Economic and policy developments
The Philippine economy remained resilient to global headwinds in 2016. While a slower-than-expected global recovery weakened net exports, surging domestic demand pushed the annual GDP growth rate to 6.8 percent, year-on-year. Investment drove economy-wide growth for the first time since 2013, as the government’s expansionary fiscal-policy stance helped capital formation to expand by 20.8 percent year-on-year led by the construction sector. Consumption growth remained strong as accommodative monetary policies kept interest rates low, supporting a double-digit expansion in consumer lending. Meanwhile, low inflation boosted households’ purchasing power, while a steady increase in remittance inflows accelerated the growth of household consumption.
The rapidly growing domestic economy has yielded substantial gains in employment and poverty reduction. This means growth became more inclusive. Unemployment fell to a historic low of 4.7 percent in 2016, as 1.4 million net jobs were created. However, the country’s 18 percent underemployment level has remained broadly unchanged over the last ten years, reflecting the prevalence of informality and related job-quality concerns. The poverty incidence among Filipinos dropped to 21.6 percent in 2015 from 25.2 percent in 2012. This presents 1.8 million Filipinos lifted out of poverty within three years. Higher employment, low inflation and improved incomes contributed to the decline in the number of poor.
Prospects and risks
The Philippines’ growth outlook remains positive. The World Bank projects that real GDP will grow at a rate of 6.9 percent in 2017 and 2018. Supported by sound domestic macroeconomic fundamentals and an accelerating recovery among other emerging markets and developing economies, the Philippines is expected to remain one of East Asia’s top growth performers. The government’s commitment to further increasing public infrastructure investment is expected to sustain the country’s growth momentum through 2018 and reinforce business and consumer confidence. Strong and inclusive economic growth is projected to further increase household consumption and speed the pace of poverty reduction.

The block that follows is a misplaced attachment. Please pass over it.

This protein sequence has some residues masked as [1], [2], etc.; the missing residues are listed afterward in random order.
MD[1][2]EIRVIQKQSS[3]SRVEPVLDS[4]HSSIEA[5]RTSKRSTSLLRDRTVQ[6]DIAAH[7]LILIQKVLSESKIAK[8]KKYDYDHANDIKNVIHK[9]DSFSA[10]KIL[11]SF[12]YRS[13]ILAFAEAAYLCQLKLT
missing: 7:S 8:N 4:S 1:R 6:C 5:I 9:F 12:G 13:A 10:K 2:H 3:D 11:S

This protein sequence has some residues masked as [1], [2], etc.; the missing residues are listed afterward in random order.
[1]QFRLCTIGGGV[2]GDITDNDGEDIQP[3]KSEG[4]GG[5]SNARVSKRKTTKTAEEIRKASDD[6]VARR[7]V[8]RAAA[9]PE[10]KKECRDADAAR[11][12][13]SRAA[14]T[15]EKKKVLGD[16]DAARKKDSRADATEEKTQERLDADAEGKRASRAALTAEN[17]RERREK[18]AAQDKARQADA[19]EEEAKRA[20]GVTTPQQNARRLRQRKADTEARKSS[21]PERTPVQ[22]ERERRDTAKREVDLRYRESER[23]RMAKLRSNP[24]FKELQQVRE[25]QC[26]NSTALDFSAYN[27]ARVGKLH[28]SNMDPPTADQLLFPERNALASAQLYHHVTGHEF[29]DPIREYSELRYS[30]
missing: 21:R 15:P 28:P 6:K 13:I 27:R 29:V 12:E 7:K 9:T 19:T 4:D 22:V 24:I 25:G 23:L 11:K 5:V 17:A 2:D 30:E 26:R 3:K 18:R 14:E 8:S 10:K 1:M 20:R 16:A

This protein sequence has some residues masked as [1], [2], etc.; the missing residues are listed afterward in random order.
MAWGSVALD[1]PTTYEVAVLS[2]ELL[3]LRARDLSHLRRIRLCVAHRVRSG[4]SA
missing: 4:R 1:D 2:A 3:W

The country’s growth prospects are subject to several important downside risks. On the external front, rising global interest rates could weaken the peso, adversely affecting capital flows to the Philippines and driving up domestic inflation. Commodity prices, specifically global crude oil prices, are projected to rise in 2017, which could also increase inflationary pressures. On the domestic front, strong macroeconomic fundamentals have opened some fiscal space for the government to implement its public investment and social spending agenda, but the success and timeliness of the administration’s planned tax reforms will be vital to preserve fiscal sustainability. Moreover, planning and implementation bottlenecks could diminish the government’s ability to implement its planned infrastructure investment program.
Over the medium term, the Philippines can leverage several emerging trends to accelerate its growth and development, including the potential of its very young and growing population and capitalizing on its growing services sector to accelerate its structural economic transformation. Sustaining the inclusive pattern of recent growth and taking advantage of the potential of its young population offers a brief window of opportunity which will require an enduring commitment to structural reforms that facilitate, on one hand, private investment, and, on the other hand, helps young workers to develop the appropriate skills to succeed in a dynamic labor market.